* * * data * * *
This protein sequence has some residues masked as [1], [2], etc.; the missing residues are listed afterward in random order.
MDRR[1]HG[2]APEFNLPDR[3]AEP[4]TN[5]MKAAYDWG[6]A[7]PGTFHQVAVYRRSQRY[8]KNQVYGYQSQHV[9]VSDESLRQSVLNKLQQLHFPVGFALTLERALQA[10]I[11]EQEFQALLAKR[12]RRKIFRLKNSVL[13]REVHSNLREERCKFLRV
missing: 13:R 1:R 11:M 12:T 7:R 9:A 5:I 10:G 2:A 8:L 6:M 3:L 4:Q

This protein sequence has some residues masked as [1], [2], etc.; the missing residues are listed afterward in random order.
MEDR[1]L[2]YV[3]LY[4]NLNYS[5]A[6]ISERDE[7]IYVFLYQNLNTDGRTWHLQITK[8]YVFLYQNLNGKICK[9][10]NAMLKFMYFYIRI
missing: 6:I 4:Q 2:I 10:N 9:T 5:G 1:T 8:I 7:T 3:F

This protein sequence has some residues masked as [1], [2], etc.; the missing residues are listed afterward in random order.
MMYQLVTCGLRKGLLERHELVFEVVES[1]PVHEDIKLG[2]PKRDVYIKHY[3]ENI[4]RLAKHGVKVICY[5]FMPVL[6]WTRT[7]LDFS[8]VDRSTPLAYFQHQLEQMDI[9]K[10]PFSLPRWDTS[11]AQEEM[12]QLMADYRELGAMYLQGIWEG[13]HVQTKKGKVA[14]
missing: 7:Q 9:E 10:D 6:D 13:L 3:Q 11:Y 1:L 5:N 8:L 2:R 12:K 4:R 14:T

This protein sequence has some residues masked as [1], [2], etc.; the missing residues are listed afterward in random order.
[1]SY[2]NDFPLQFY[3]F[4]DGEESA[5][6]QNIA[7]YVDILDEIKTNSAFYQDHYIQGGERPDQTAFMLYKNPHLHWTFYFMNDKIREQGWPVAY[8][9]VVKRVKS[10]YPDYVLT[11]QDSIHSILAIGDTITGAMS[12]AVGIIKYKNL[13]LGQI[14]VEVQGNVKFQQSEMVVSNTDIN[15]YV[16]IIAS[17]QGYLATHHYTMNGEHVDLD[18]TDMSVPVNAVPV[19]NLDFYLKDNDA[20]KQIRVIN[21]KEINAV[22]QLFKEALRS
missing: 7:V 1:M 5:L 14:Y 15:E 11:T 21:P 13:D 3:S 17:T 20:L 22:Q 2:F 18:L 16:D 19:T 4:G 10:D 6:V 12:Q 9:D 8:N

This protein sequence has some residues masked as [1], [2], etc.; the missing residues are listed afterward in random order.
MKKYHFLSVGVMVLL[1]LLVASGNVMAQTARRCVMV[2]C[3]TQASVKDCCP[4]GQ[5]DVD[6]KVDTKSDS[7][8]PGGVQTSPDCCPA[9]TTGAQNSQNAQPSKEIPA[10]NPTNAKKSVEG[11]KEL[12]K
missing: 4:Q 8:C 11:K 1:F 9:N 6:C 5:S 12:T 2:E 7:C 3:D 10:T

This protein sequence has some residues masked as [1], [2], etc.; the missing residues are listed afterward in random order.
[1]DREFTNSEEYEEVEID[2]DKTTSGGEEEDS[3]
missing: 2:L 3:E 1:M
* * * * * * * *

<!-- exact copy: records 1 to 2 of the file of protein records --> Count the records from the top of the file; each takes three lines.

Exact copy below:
This protein sequence has some residues masked as [1], [2], etc.; the missing residues are listed afterward in random order.
MDRR[1]HG[2]APEFNLPDR[3]AEP[4]TN[5]MKAAYDWG[6]A[7]PGTFHQVAVYRRSQRY[8]KNQVYGYQSQHV[9]VSDESLRQSVLNKLQQLHFPVGFALTLERALQA[10]I[11]EQEFQALLAKR[12]RRKIFRLKNSVL[13]REVHSNLREERCKFLRV
missing: 13:R 1:R 11:M 12:T 7:R 9:A 5:I 10:G 2:A 8:L 6:M 3:L 4:Q

This protein sequence has some residues masked as [1], [2], etc.; the missing residues are listed afterward in random order.
MEDR[1]L[2]YV[3]LY[4]NLNYS[5]A[6]ISERDE[7]IYVFLYQNLNTDGRTWHLQITK[8]YVFLYQNLNGKICK[9][10]NAMLKFMYFYIRI
missing: 6:I 4:Q 2:I 10:N 9:T 5:G 1:T 8:I 7:T 3:F